This may seem like a strange question. However, there is one vegetable, grown under specific conditions that makes quite a bit of noise as it grows. So what vegetable can you hear growing?
Rhubarb grown outside in the garden won’t speak to you, but when it’s grown in the dark it gets quite vocal. When rhubarb is grown without sunlight, it is called ‘forced’ rhubarb or hothouse rhubarb. It grows rapidly which causes it to make noises.
There’s a small triangular-shaped area or 9 square miles in England that is known for growing ‘forced’ rhubarb. This area is known as the Rhubarb Triangle. Let’s discuss what makes ‘forced’ rhubarb special and how it makes noise.
‘Forced’ Rhubarb: Better Taste And Texture
‘Forced’ rhubarb is grown by candlelight in special sheds that produce heat and block sunlight. The plants grow using the heat and their own energy stores from their roots.
The lack of sunlight allows them to store more sugars in their stems. This produces a sweeter-tasting stalk when it’s harvested. The texture is also more tender when compared to rhubarb grown outdoors.
You Can Hear Hothouse Rhubarb Growing
‘Forced’ rhubarb grows extremely fast as the stalks reach upward quickly in search of sunlight. The speed of their growth, up to 1 inch per day, causes them to produce noise.
The stalks produce creaking and squeaking noises as they rapidly stretch upwards. As the buds pop open and leaves unfurl, they produce popping and crackling sounds. If you listen to the recording of them growing below, it almost sounds like logs burning in a fire.
Frequently Asked Questions
Rhubarb grown in the dark is sweeter and more tender than Rhubarb grown in sunlight. Sunlight causes the plant to photosynthesize. This generates chemical energy for growth from light energy. In the absence of light, it will use its own energy stores to grow. It grows quickly upward in the dark as it searches for a light source.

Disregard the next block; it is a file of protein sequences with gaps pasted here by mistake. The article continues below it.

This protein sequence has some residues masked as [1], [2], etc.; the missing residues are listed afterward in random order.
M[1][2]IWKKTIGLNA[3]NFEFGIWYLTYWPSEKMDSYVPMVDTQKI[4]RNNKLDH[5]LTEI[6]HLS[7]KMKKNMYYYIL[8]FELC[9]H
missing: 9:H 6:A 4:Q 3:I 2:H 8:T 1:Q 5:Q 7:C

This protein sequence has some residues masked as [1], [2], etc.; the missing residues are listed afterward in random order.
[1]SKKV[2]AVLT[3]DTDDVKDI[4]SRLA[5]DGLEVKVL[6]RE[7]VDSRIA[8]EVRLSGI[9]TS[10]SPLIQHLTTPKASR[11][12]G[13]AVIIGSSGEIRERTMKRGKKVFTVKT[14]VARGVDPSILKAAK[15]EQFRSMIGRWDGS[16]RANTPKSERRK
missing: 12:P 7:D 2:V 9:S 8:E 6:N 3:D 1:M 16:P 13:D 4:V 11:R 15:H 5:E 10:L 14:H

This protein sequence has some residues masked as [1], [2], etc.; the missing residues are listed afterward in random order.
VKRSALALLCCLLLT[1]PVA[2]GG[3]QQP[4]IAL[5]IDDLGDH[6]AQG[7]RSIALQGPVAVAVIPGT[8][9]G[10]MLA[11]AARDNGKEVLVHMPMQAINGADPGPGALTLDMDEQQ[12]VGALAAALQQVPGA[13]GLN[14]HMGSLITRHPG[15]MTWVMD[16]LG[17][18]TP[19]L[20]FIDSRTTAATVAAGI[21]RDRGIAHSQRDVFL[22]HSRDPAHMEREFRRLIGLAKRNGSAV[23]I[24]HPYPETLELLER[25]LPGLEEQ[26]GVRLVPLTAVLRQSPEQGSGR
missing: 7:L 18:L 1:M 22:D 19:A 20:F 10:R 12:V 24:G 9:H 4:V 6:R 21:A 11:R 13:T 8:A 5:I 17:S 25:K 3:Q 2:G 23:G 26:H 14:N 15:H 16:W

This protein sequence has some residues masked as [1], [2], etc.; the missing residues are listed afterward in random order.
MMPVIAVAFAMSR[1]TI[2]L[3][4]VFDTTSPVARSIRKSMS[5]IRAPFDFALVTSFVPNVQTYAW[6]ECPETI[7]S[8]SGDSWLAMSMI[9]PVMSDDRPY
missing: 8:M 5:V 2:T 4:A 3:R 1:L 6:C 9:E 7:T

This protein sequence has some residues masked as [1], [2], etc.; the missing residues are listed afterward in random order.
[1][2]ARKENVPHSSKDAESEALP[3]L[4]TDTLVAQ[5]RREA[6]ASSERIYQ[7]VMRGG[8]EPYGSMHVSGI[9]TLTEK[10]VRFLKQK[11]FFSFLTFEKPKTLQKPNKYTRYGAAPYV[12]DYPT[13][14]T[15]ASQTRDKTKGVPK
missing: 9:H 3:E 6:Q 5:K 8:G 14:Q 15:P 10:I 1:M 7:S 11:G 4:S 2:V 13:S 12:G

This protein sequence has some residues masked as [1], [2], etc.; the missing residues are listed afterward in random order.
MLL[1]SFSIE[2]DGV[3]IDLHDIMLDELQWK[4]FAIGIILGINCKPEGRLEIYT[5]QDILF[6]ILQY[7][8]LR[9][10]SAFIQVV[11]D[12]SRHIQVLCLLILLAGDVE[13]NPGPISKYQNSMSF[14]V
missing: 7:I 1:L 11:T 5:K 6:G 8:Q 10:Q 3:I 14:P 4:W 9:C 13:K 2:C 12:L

Rhubarb grows very quickly once it is established, up to several inches per week. Most gardeners suggest letting rhubarb grow for two years before you start harvesting it. This allows them to become established as perennials you can grow without replanting for years. You can grow rhubarb as an annual, but small unestablished plants won’t produce as many leaves.
The rhubarb triangle is an area located in West Yorkshire, England. It’s a 9-square-mile area between the towns of Wakefield, Morley, and Rothwell. This area is known for producing large quantities of early forced rhubarb. Forced rhubarb is grown in the dark, in special sheds, giving it a superior flavor and texture.
 MacEacheran, M. (2019). Forced rhubarb – a vegetable deprived of sunlight for extra sweetness – has been eaten in Yorkshire since the 19th Century. Now the culinary treasure is having a renaissance. British Broadcasting Corporation (BBC).
 Pittam, R. (2006). Secrets of the Rhubarb Triangle. British Broadcasting Corporation (BBC).